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Western Saddle Guide > Western Saddle How To's > Tie a Western Cinch

How To Tie A Western Cinch

If you're new to western tack, figuring out how to tie a western cinch can be a bit baffling. With these easy-to-understand, step-by-step instructions we'll have you tacking up like a pro in no time.

Western saddles use a cinch and a latigo (or cinch strap) to secure the saddle to the horse. The latigo is attached to the cinch by one of two methods: tying a cinch knot or buckling the cinch.

Today, you'll find that most cinches and latigos come equipped to be buckled. The cinch will have a buckle tongue on the near-side (left) ring and the latigo will have a series of vertical holes for the buckle tongue to latch on to. However, because buckle tongues can break and because you can run into latigos that don't have enough holes to tighten the cinch properly, every western rider should know how to tie a cinch knot.

Visit How To Saddle A Horse for tips on the savvy way to saddle your horse.


Steps to Tie a Western Cinch

tying western cinch
Photo 1

1. Reach under the horse's belly and grasp the cinch with your left hand. Make sure the cinch is lying flat against the horse's belly and isn't twisted.

The cinch should lie at your horse's heart girth, the narrowest part of the horse's rib cage. Learn how to determine the location of your horse's heart girth.

2. Insert the latigo through the cinch ring from the belly side of the horse out. Pull the latigo completely through until it is snug, but not tight, as shown in Photo 1. Make sure the latigo is lying flat and isn't twisted.

tying western cinch
Photo 2

3. Run the latigo through the saddle dee ring, from the outside in. Pull the latigo completely through and to the left of the dee ring as shown in Photo 2. Your latigo should be snug, but not tight. You will tighten the straps after your knot is tied.


4. Depending on the length of your latigo, you may have to take an additional wrap or two. If so, just repeat steps 2 and 3.

tying western cinch
Photo 3
5. To tie the knot, cross the loose end of the latigo over the top of your latigo layers and insert it through the saddle dee from the horse side out. Then thread the latigo end down through the loop you made when you crossed over. You'll find it similar to tying a man's tie. Photos 3, 4, and 5 demonstrate tying the knot.
tying western cinch tying western cinch
Photo 4
Photo 5
tying western cinch
Photo 6
6. To tighten the cinch, hold onto the top loop of the latigo that has gone through the cinch ring (NOT the loose end) with one hand and gently pull up. If you've taken several wraps, you'll hold onto the innermost loop. With your other hand, take up the slack created in your knot loop and feed it through the saddle dee. Then pull your loose end tight as shown in Photo 6.
tying western cinch
Photo 7
7. With a cinch buckle, you'll follow steps 1 through 4 above. Instead of creating the knot, however, you'll take the loose end back through the cinch ring and hook one of the latigo holes on the buckle tongue as shown in Photos 7 and 8. Make sure you pull down on the top latigo layer so that the tongue lodges against the ring as shown in Photo 9. This is what locks the latigo in place.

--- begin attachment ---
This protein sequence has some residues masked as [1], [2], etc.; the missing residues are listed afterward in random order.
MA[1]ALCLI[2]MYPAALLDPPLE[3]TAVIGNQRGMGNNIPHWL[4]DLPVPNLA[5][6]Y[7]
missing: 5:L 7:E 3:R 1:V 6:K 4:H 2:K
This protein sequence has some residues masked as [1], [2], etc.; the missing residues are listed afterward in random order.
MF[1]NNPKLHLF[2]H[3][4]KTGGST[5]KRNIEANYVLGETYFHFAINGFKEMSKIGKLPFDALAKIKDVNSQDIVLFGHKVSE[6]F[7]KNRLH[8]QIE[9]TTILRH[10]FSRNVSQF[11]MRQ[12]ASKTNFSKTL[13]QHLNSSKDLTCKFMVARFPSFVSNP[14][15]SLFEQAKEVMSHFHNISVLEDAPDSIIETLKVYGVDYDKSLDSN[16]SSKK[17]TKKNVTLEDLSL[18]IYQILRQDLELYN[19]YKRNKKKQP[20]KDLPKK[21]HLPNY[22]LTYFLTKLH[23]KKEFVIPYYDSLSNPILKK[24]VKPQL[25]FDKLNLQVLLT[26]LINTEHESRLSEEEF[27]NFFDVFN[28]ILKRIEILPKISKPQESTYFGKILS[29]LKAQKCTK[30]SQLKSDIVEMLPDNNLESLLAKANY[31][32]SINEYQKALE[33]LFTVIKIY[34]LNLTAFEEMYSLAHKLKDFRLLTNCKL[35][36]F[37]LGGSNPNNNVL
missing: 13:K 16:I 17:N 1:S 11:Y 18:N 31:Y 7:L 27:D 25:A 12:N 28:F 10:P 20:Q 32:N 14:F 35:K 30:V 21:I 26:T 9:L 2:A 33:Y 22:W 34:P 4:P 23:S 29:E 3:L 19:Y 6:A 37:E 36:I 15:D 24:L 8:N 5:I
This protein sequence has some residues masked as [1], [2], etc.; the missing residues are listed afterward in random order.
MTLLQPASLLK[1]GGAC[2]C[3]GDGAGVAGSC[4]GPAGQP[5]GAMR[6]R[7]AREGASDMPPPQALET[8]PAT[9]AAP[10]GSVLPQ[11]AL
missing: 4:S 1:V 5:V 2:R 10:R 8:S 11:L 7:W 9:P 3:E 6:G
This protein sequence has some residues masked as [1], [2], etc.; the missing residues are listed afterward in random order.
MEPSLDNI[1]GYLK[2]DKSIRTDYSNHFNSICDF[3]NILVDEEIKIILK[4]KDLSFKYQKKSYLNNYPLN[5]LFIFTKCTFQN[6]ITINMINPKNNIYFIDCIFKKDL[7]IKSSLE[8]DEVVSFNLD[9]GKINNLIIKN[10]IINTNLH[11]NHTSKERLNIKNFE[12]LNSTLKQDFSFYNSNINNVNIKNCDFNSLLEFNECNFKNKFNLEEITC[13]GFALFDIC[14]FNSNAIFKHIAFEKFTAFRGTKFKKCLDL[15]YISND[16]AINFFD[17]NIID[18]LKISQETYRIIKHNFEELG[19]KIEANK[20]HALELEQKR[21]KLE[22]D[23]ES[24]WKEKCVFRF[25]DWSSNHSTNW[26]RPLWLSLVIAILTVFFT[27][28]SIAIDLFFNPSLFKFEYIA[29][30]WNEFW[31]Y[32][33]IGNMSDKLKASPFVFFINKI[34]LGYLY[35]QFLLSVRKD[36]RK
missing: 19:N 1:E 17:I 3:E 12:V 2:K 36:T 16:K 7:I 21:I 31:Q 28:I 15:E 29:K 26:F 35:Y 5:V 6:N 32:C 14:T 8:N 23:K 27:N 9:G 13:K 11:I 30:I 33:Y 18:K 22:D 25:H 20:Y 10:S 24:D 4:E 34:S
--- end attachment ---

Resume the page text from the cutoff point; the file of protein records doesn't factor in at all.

tying western cinch tying western cinch
Photo 8
Photo 9
tying western cinch
Photo 10
8. The end of the latigo can either hang loose, if it's short enough, or can be fed through the latigo holder as shown in Photo 10. A long latigo left hanging can be annoying or frightening to a horse. Plus, it just looks untidy hanging there.

A cinch should be tightened in stages rather than all at once. A good habit to get into is to tighten in three stages. First, gently tighten it just enough to be snug. Move the horse around a bit (circle, back up, sideways) to let it settle. Then gently tighten again. Move the horse around a bit more and then gently tighten once more. The purpose of this approach is not to get the cinch as tight as possible, but rather to create a polite process that makes the horse a willing partner.

cinch stretchAfter you've finished tightening your cinch, there's one more step to ensure your horse's comfort and prevent saddle sores. Lift and gradually stretch each of the horse's front legs out in front as far as your horse will allow. If you're doing this for the first time with your horse, make sure you move very slowly and gently to introduce the concept. After a few times, your horse will learn the routine and will willingly participate, but always be gentle and stretch slowly. This stretch will remove any skin wrinkles that have gotten caught under the cinch that could cause irritation and sores.

Always connect the front cinch before the flank cinch. The flank cinch is designed as a support to the front cinch and will not keep the saddle secure on its own. Having just the flank cinch connected is a recipe for a wreck. If your horse moves suddenly and the saddle shifts, your horse can get quite a spook. When unsaddling, disconnect the flank cinch before the front cinch.

Check out the other Western Saddle How-To's:


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